How tf do you know what you want to do?

First year analyst that joined around 6 months ago. I'm pretty sure banking isn't for me (hours, client BS, etc), but I also find myself not particularly interested or excited about any of the exits. PE? Pass. HF? The 2+2 route is probably not in my cards. Corporate finance? I guess better work life balance but doesn't seem like something that would get me out of bed every morning. 

I guess what I'm trying to get at is that I don't really know of anything that excites me, or anything I'm passionate about. My girlfriend is in marketing/press, and she likes it a lot. I'm not under the illusion that most people love what they do, but how I find something that excites me just a little bit? Does it come with age/experience? Or do I just need to make a leap of faith and hope it works out? I used to be all about just career progression and advancement, but now all I want is something that makes me believe it's worth working for. 

Comments (23)

Most Helpful
  • Prospect in IB - Gen
Jan 5, 2021 - 5:29pm

PE might not seem like the right thing, but I've seen a couple analysts buying some businesses and doing their own personal LBOs. Buy a 250k business but only put up 60k in equity. Cool thing about some of the smaller businesses I've seen is they run super low EBITDA multiples like 2-4x or so, so you could hold for 5 years and be debt free. Sell it for double at 500k down the line and voila it's all yours.
 

There are thousands of businesses for sale out there and I bet you could probably find one that interests you? Maybe finish up your IB years and build up the bank account and prepare for that? That will probably leave more open doors if you want to get back in finance down the road.

  • Analyst 2 in IB - Cov
Feb 16, 2022 - 4:05am

Love this idea in general. One problem with this is you keep getting not-that-great bonus checks (let's say you are at least mid bucket but company is just fucking cheap, despite a great reputation), live in a HCOL place, and don't get to save much. 

  • Associate 2 in IB-M&A
Jan 5, 2021 - 6:25pm

In an ideal world I'd be a park ranger in a national park out west but that doesn't pay the bills. Instead I just do the next best thing which is a career that I moderately enjoy that pays well so I can retire young and relax on 1,000 acres in the mountains of Montana. Figure out what you want long-term both professionally and personally and find the path that will get you there.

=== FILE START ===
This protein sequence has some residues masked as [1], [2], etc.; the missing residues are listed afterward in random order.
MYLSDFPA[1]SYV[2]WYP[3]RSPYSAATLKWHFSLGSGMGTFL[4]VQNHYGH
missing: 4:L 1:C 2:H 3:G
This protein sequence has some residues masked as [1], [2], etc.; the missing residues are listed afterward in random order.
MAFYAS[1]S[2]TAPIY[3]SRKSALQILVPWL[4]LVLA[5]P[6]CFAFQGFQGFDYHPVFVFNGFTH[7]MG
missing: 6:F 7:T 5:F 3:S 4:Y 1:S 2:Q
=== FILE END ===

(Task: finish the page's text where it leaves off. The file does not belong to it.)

Jan 5, 2021 - 6:49pm
GoingToBeAnMD, what's your opinion? Comment below:

+1 SB

This is close to the path I'm following. I'm fortunate to love what I do (seriously!) and I'm super passionate about it. But I'm also 100% clear on what "at will employment" means and I'm setting myself up to retire at a (relatively) young age. I've laid out a plan that will make me a multi-millionaire within 10 years. After that I'll either be running a F50 or playing golf every day for the rest of my life. 

*
  • 2
Jan 5, 2021 - 7:27pm
Kevin25, what's your opinion? Comment below:

Based on your interests and abilities you select a sector (for example, finance) and then based on your values, like money vs. work-life balance, you select a role (for example, IB or corp fin in the industry).

Jan 6, 2021 - 6:54am
Skeptic Ape, what's your opinion? Comment below:

Here's the deal - most things, standalone, would not help you get out of bed. You will not feel a sudden jolt of excitement on doing most of the things. Even if you do, it may not last long enough for you to keep doing the grunt work. 

Most people who kill it in IB or law or any of the other verticals have an eye for being a killer at what they do. That is what pays off eventually. And that is generally a combination of what you are naturally good at, your grit, your proficiency, and demand for your vocation. So, as douchey as it sounds, they work to improve themselves.  

Some people are interested in an industry and will take up any role in any function to work there. Some people like the process, like investment research or writing, and want to perfect it to apply to a broad set of use-cases. You have to figure out your own thing. 

I don't know where you stand and what are the constraints in your life. But, if I were you, I would keep my mind open enough to save it from falling off, and meet a wide range of people. Talk to them about their work and examine if that is the kind of life you may desire later.